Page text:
We all know holiday lights and tinsel are hazardous to cats, but you might be surprised to learn that everyday items lying around your household could be dangerous too, even toxic. To help you keep your home safe for your feline companions, Alley Cat Allies has created a list of little-known but potentially dangerous objects and substances, with advice about how to take the necessary precautions:



If you need complete silence to sleep soundly, you probably wear earplugs. But what you might not know is that earplugs left out in the open could become toys cats play withand possibly swallow. Earplugs are the perfect size to lodge in a cat’s intestines.

Solution: Be sure to keep these stored in a box or a drawer and out of your cat’s reach.


Electrical cords

Electrical cords keep our busy lives moving, and many of us have them in every room. From phone and computer cords to kitchen and bathroom appliances, it’s wise to take precautions to prevent your cat from getting shocked, or worse, when cords are plugged in.

Solution: Never let cords dangleunplug and put them away when not in use. Replace cords immediately if the outer layer is exposed.


String and similar products

String, yarn, thread, loose dental floss, rubber bands, hair ties, holiday lights, and tinsel are particularly alluring to cats. But these items are easy to swallow and can cause intestinal obstructions.

Solution: It’s best to keep these stowed away, and to keep holiday lights and tinsel out of reach.


Household cleaners

Household cleaners containing bleaches, detergents, and disinfectants can be damaging to cats. But you may not need to buy special products to avoid a risky situation.

Solution: Using these cleaners and waiting until they dry before letting cats near them (and rinsing with water if instructions indicate) is an easy way to keep cats safe. If your cat does walk on these surfaces before they’re dry, wipe off her paws before she can lick them. And don’t forget to store all household cleaners where no animals can get to them!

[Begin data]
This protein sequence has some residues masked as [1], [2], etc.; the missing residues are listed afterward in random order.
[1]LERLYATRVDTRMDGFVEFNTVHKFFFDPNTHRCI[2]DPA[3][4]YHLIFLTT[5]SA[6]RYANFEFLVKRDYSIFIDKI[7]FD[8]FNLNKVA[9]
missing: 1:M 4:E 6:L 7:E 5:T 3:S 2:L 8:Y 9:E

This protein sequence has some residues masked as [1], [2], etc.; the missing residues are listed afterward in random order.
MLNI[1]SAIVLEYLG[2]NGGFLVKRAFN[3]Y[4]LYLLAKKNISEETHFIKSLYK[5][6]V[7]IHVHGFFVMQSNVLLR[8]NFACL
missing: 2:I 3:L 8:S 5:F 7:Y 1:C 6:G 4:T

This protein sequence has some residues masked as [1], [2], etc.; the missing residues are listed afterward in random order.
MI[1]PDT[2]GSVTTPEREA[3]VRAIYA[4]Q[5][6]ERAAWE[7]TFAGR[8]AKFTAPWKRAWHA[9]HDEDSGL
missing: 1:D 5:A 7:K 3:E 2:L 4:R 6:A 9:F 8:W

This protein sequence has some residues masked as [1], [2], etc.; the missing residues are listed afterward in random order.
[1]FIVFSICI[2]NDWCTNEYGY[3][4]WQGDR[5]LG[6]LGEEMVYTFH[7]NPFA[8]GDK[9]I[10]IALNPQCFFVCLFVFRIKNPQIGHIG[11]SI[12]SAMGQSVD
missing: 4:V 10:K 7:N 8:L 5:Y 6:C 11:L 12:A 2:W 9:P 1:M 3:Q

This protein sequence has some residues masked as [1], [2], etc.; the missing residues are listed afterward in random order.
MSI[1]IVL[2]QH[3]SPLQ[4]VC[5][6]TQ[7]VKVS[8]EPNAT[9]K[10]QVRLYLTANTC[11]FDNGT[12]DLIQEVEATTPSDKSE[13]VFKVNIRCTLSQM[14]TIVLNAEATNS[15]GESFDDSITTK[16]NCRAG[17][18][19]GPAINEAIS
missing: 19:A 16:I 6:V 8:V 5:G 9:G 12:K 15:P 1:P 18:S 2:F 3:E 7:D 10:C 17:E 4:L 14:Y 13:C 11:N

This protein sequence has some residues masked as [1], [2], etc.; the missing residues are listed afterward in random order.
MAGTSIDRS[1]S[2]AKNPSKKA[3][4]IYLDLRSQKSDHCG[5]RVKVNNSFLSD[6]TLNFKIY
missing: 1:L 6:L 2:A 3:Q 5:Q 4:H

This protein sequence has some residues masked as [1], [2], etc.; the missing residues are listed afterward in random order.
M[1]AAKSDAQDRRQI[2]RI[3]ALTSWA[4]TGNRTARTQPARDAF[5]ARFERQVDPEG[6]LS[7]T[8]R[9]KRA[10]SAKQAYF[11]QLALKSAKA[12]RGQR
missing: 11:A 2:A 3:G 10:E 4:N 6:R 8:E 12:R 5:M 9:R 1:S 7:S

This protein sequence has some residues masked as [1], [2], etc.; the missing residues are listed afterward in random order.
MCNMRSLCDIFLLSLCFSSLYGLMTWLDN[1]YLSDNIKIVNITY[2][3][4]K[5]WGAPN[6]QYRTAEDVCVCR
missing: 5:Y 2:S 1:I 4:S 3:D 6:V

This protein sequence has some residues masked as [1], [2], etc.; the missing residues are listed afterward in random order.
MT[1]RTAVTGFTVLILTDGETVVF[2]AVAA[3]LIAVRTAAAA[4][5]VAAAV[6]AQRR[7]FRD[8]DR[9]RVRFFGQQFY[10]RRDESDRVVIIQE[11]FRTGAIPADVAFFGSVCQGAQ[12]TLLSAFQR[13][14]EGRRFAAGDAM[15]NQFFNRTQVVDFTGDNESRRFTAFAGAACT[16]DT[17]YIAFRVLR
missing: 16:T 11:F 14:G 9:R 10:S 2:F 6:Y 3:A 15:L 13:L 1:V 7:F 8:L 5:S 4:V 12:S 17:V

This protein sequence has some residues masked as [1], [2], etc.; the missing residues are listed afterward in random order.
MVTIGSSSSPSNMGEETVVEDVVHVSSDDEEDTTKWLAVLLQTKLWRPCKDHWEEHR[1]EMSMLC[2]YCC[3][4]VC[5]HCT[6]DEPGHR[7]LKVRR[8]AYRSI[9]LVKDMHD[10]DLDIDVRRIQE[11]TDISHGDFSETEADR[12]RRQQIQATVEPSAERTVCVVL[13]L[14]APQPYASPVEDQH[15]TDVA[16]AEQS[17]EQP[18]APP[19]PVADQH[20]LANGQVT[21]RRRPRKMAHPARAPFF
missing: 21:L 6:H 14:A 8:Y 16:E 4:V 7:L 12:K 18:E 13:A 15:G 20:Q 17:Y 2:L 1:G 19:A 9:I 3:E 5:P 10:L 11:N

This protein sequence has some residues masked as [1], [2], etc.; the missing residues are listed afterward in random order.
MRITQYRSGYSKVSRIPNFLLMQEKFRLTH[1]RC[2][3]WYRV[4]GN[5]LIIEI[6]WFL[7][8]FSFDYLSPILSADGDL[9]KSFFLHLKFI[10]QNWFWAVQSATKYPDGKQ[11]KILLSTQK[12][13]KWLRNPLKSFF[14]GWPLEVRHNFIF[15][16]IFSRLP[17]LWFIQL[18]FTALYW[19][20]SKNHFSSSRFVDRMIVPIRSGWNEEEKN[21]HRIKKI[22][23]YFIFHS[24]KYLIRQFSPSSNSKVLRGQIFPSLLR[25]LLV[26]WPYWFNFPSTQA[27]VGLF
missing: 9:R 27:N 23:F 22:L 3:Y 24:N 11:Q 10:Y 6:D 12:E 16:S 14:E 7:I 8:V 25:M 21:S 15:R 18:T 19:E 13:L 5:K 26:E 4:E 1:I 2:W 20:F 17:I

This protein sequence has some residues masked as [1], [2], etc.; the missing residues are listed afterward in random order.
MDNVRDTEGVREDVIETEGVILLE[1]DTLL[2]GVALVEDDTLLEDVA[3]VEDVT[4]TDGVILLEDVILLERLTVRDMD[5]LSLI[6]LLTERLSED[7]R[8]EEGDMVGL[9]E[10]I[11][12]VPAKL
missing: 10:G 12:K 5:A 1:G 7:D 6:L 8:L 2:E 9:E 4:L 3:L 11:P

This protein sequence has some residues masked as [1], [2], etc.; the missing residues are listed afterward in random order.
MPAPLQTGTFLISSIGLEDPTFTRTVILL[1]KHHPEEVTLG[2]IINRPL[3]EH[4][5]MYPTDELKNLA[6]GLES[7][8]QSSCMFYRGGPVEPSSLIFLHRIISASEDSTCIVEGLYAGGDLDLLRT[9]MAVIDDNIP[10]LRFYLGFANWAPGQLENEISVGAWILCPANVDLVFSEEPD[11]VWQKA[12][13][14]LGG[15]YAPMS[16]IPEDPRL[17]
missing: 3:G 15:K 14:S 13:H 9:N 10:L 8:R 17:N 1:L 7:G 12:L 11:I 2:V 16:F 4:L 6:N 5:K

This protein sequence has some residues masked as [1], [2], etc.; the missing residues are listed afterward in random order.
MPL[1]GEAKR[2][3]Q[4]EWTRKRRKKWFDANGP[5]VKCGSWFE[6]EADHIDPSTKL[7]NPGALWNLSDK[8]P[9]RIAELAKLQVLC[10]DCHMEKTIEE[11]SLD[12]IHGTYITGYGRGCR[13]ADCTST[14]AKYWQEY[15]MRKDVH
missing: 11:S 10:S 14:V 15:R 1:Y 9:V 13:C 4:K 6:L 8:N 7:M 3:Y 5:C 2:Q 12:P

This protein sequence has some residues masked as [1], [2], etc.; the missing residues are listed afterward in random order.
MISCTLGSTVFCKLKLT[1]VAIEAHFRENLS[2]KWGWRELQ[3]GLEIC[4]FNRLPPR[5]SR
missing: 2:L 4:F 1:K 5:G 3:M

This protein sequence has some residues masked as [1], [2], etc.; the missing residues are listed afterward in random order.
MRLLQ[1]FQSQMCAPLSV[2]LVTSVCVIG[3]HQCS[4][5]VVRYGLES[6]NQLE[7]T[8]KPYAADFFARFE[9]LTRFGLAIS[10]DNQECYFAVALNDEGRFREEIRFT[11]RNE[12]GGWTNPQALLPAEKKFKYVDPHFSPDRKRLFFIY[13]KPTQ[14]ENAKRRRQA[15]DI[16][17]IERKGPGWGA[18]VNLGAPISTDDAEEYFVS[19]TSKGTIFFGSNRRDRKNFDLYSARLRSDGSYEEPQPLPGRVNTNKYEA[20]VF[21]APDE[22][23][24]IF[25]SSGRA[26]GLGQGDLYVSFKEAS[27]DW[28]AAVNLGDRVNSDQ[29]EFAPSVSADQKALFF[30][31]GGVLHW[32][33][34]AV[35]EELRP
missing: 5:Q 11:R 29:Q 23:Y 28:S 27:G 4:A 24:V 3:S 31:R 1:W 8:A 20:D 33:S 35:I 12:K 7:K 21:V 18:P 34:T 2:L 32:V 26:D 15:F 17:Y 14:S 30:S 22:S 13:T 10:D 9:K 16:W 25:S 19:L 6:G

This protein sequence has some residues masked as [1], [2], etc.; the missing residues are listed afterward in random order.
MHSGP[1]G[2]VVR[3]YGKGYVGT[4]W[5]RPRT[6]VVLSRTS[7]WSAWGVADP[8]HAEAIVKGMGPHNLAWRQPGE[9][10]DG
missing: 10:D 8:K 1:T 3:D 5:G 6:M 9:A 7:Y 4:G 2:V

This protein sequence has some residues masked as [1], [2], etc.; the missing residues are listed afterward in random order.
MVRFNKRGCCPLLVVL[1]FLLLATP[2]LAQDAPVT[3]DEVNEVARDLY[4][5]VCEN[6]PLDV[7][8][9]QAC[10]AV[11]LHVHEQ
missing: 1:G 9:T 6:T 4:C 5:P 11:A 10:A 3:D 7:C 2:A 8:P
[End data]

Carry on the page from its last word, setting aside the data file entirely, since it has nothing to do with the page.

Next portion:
Lilies and other plants

You’ve probably read that poinsettia plants, a holiday favorite, are poisonous to cats. But did you know that other plants such as lilies, azalea, palm, gardenia, mistletoe, and rhododendron can also make cats sickor worse?

Solution: Do research before you purchase plants if you’re unsure. Check out the ASPCA’s Animal Poison Control list to learn more.


Plastic bags with handles

Cats tend to gravitate toward plastic bags, but as they’re playing, they can get their heads stuck in the handles. Next thing you know, your cat is running through the house trying to escape from the bag.

Solution: Avoid this dangerous situation by keeping plastic bags safely stored away.


Veterinary medications

You probably know that leaving your over-the-counter and prescription pills loose and lying around could be hazardous. Did you know that even medications given to you by your veterinarian can be harmful to your cat if used improperly?

Solution: Comply with your veterinarian’s instructions when giving your cat medication.


Trash cans

Perhaps you’ve never thought of trash cans as hazardous. But if a playful cat knocks over an open trash can, she could get into all kinds of things, including plastic wrap, dental floss, bag ties, meat bones, pillspretty much everything on this list!

Solution: Keeping lids on your sturdy trash cans can keep your cat out of danger!


Essential oils

You might be wondering whether essential oils and oil diffusers can be dangerous to cats. At the moment, the jury is out on a definitive answer. Some articles have reported conflicting views on the subject, but there hasn’t been enough scientific information to draw a conclusion. Given this uncertainty, it’s best to keep all essential oils in any form out of your cat’s reach, turn them off when you’re not home, and never put any essential oils directly on your cat.